So you need to budget for your yearly home repairs and maintenance but you don’t know where to start; start here. We will walk you through a simple way to calculate this in your home budget.
You want to start each year by writing out a (Have To Do) vs. your (Want To Do) Project Lists. You may want to use our handy Have To Do – Want To Do Project Worksheet. We recommend doing this worksheet first to capture both the ‘Have to Do’ and the ‘Want to Do’ projects. It’s sometimes easier to brainstorm everything when you have no limitations on your mind. Then move on to establishing your budget requirements.
BUDGETING – RULE OF THUMB
Since we must determine the ‘Have To Do’ projects first, as they consist of home repairs and maintenance, we will begin there. Let’s look at how you can determine the cost based on a couple of rule of thumbs in budgeting for these expenses.
The One Percent Rule:
This would be one percent of your house price. The only problem with this rule is; if you bought your house for a premium because of inflated housing prices it won’t be accurate, so we recommend going with the square foot rule.
The Square Foot Rule:
With the square foot rule, you will budget $1 dollar per square foot. So if you own a 2000 square feet home your budget for repair and maintenance would be $2000.00 dollars a year.
Either way, this does not mean you will spend $2000.00 dollars each year on repairs and maintenance. It just means on average you will spend over a long period of time (10 years or more), approximately $2000.00 annually, according to the rule of thumb. Some years you will spend far more; new HVAC system $3000 – $5000 dollars, other years you will spend far less.
Aside from the rule of thumb mentioned above here are some additional factors to consider that can impact the cost of your repairs and maintenance.
Weather: Homes in areas with certain weather elements like snow, ice and constant freezing temperatures you are going to have higher maintenance cost while homes in the south may sustain more roof damage from hailstorms. Some of these repairs more than likely will be paid for through your homeowner’s insurance, but you will still have a deductible to pay.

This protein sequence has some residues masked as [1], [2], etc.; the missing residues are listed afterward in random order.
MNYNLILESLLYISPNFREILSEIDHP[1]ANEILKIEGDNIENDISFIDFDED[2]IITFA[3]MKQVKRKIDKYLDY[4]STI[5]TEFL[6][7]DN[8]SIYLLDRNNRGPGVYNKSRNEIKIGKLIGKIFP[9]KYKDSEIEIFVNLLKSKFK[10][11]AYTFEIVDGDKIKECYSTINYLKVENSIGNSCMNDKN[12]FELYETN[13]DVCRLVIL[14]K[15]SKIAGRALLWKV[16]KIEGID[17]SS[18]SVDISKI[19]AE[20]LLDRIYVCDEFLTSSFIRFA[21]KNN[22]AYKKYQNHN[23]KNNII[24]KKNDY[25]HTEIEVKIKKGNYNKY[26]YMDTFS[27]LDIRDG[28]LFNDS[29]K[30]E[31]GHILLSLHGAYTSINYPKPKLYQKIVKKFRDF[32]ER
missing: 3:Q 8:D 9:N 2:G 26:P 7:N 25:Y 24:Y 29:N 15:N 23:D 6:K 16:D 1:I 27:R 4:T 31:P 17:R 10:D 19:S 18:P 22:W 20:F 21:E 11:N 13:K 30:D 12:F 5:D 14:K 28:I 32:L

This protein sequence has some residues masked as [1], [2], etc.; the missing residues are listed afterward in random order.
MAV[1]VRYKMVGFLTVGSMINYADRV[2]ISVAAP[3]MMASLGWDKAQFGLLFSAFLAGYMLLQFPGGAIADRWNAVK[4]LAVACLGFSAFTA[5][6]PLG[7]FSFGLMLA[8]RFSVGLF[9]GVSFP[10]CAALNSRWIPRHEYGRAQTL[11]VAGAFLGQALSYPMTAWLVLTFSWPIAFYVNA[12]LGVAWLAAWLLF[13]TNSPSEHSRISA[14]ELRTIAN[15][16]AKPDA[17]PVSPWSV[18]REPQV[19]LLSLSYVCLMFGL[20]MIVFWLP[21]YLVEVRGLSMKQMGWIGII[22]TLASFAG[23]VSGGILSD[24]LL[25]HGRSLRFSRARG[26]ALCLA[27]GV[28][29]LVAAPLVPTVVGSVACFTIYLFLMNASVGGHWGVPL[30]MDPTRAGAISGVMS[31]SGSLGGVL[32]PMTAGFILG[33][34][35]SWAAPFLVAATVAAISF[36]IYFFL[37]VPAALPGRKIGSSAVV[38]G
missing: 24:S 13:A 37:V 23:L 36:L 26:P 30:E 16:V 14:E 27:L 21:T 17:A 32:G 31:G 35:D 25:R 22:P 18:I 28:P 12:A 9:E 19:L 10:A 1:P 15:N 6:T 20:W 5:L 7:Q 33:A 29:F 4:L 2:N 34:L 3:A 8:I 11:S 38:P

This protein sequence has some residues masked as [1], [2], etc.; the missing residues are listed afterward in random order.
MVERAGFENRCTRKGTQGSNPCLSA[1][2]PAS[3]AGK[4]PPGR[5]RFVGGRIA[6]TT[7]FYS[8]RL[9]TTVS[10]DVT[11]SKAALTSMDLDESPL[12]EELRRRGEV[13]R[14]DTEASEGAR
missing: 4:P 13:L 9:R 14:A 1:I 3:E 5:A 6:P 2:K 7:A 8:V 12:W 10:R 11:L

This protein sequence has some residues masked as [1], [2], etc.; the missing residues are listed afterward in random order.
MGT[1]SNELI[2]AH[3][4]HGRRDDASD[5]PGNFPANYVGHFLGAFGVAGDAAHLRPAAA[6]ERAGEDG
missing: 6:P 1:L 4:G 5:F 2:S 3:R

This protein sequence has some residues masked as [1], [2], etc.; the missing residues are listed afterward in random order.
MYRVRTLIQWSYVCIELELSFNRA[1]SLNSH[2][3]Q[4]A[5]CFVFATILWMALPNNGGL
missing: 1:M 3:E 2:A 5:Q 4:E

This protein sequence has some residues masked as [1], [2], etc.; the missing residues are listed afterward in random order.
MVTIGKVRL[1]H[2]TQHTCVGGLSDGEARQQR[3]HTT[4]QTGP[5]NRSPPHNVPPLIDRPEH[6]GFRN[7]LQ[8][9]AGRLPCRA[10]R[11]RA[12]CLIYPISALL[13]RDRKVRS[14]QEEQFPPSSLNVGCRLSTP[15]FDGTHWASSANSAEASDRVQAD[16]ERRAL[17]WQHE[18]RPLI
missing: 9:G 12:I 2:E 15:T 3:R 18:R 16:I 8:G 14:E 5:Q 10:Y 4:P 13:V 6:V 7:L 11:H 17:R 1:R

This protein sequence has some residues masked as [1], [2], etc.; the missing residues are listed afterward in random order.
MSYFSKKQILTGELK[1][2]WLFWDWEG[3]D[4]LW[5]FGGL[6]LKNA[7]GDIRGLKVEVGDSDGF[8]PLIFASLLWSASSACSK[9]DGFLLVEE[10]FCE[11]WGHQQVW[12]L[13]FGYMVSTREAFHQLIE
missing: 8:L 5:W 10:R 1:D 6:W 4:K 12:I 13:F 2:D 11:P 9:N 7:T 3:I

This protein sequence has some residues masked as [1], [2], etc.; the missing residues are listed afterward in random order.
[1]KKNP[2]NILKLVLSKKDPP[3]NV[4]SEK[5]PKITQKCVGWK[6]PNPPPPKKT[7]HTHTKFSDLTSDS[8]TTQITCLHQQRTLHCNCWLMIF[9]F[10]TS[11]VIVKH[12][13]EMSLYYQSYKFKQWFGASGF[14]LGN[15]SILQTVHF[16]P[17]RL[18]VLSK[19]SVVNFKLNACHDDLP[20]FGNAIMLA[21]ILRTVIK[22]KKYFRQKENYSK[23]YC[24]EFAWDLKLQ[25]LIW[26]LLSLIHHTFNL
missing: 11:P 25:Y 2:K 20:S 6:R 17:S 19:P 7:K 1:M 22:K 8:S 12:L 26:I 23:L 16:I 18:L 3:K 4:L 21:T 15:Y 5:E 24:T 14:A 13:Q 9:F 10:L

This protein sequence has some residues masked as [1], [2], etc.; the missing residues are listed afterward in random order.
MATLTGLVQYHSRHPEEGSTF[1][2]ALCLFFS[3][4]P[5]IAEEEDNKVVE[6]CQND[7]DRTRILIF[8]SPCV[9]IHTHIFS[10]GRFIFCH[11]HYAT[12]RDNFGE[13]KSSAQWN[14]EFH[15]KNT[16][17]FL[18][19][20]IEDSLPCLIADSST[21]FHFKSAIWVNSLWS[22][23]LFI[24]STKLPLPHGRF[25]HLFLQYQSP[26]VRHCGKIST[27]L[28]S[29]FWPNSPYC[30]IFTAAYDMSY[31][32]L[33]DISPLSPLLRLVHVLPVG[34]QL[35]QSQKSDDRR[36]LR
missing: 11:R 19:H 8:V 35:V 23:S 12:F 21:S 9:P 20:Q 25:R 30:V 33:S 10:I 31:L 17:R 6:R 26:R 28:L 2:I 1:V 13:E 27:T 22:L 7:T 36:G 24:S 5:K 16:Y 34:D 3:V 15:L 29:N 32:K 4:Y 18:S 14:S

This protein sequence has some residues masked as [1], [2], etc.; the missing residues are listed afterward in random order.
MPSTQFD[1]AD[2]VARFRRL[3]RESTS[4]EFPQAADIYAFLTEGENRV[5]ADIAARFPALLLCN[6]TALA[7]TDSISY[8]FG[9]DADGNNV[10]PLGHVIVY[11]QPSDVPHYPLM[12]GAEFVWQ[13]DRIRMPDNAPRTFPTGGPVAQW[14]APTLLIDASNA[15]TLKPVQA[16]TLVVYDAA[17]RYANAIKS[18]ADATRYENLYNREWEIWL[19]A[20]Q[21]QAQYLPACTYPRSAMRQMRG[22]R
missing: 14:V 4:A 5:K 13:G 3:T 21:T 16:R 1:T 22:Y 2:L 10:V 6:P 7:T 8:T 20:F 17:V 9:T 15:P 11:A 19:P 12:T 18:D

Age and Condition: Plays a big role in determining whether you will be using your annual budget or not. A new home will require much less repair and maintenance. Once a house turns 20 years old, there is a good chance you will start replacing major components, such as the roof, appliances, and outdoor fixtures. If the house is 30+ years old and has had a previous owner your cost will be determined by how well they kept up with repairs and maintenance.
So, as you can see, there is no way to be 100% accurate in determining what your household repairs and maintenance will be, but you can get pretty close with this final tip.
Take the $1.00 per square foot rule and for each element factor listed above (weather, age, and condition) you will add 10% to that number. For Example – You have a 2000 square foot house so your budget is $2000.00, but you live in the south where you have hail storms you will add 10% for this element. That’s an extra $200 per year.
That means you should save $2200.00 each year or $183.00 per month for household repairs and maintenance.
So now that you have identified your known repairs and established a maintenance budget you can now see what you can afford for your extra (Want To Do) projects!
We hope this helped you. If it has, make sure to look for our upcoming posts in February that will help you plan, budget and CRUSH your WANT TO projects this year!